Changing PINs of German bank card

Binarus lists at
Tue Jul 11 12:32:56 CEST 2017

On 11.07.2017 10:14, NdK wrote:
> Il 11/07/2017 09:44, Binarus ha scritto:
>> - If somebody tries to brute force the pin (or online banking password),
>> the access will be permanently denied if there are more than 3 failures
>> (the exact number may vary). That means that the length of the pin /
>> password is not as important as one might think, because it is
>> practically impossible to brute force a 4 digit pin with only 3 tries.

> If you routinely use your card twice a day, they can make two or four
> guesses each day: every correct PIN you insert resets the counter.

I am not completely sure if I got you right. Wouldn't that mean that I
have to lose my card, the bad person then makes two guesses, then I get
back my card and enter my correct pin, then I lose my card again, and
the same bad person finds it again and makes another two guesses, then I
get my card back again and so on?

This is practically impossible (unless I have missed something obvious).
How could the correct pin be entered and the counter be reset if I
didn't get the card back?

Or did you refer to an adversary who copied the card? In that case, he
still would have to know when I actually have entered the correct pin
(which would mean that he permanently had to observe me) to start his
next two tries.

Furthermore, people usually call their bank to make their card invalid
as soon as they notice they have lost it. This means that they usually
won't enter the correct pin again after having lost the card.

The only way to abuse the fail counter reset feature would be to steal
the card, to copy it and to return it to its owner, and to do this in a
way that the owner would not notice it. But again, the adversary would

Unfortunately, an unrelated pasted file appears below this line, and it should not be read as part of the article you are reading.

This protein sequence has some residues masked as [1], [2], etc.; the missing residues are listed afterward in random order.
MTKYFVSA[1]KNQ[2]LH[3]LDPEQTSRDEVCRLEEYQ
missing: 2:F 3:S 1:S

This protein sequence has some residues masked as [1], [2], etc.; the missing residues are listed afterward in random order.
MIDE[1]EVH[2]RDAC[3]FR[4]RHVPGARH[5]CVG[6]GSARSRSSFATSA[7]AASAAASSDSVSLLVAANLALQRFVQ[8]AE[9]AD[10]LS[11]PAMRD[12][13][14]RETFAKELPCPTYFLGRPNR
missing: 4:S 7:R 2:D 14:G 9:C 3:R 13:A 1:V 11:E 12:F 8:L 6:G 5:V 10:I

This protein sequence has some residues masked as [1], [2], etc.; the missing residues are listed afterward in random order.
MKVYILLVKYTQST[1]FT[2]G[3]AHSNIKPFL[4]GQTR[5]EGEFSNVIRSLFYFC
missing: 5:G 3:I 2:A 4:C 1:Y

then still have to observe the card owner to see when the counter is
reset and to start his next tries.

> The probability to guess the correct code during the 5-years life of the
> card is definitely non-negligible.>
>> And there is one more very important thing most people don't think of:
>> What happens if you have an accident or if you die? Your heirs will have
>> all sorts of troubles if something happens to you and they can't access
>> your electronic accounts because they don't have the passwords.

> Usually there are other, non-technical ways. For example they just go to
> the bank with a death certificate.

I already have seen cases where it was not that easy in Germany.
Usually, presenting a death certificate to the bank is not enough. I
have seen that the bank had to make sure that the people presenting the
death certificate actually were the legal heirs. That meant that those
people had to acquire all sorts of documents from all sorts of
authorities which has been very expensive (several hundreds of EUR), but
more important, was very unpleasant and time consuming, especially in
the situation they were.

AFAIK, there is only one thing you could do to avoid that hassle: The
testator and the heirs should make a contract of inheritance. Such a
contract must be made by a notary, so this will also have its cost, but
when you present such a contract to the bank (in addition to the death
certificate), you will have no problems.

But now, being a German citizen, try the same thing with eBay, Facebook,
LinkedIn, PayPal and so on ... no thanks.

>> So I tend to write down at least my master password on a sheet of paper,
>> put that in a sealed envelope and give it to a relative who I highly
>> trust. In case I die, they open the envelope, have the master password
>> for my password safe and can use that to open the access to all my
>> accounts. Alternatively, you could have some relative you trust memorize
>> your master password. But since he won't use it regularly (hopefully),
>> he probably will forget it after short time ...

> Better use shamir's secret sharing, or just use LCD-segments characters
> printed on two acetate sheets that need to be combined to be read.
> Obviously the two sheets are to be given to two different people, in
> sealed envelopes...

Nice ideas :-) My own security needs are not that high, though (hoping
that life won't punish me for that optimism).

> BTW the method you use is the same that was used for our mainframe's
> master password. :)

To add to it, if you mistrust your relatives, you could put the password
on paper into some sort of lock box and carry the key to that lock box
with you. But then what would happen if you lost that key?



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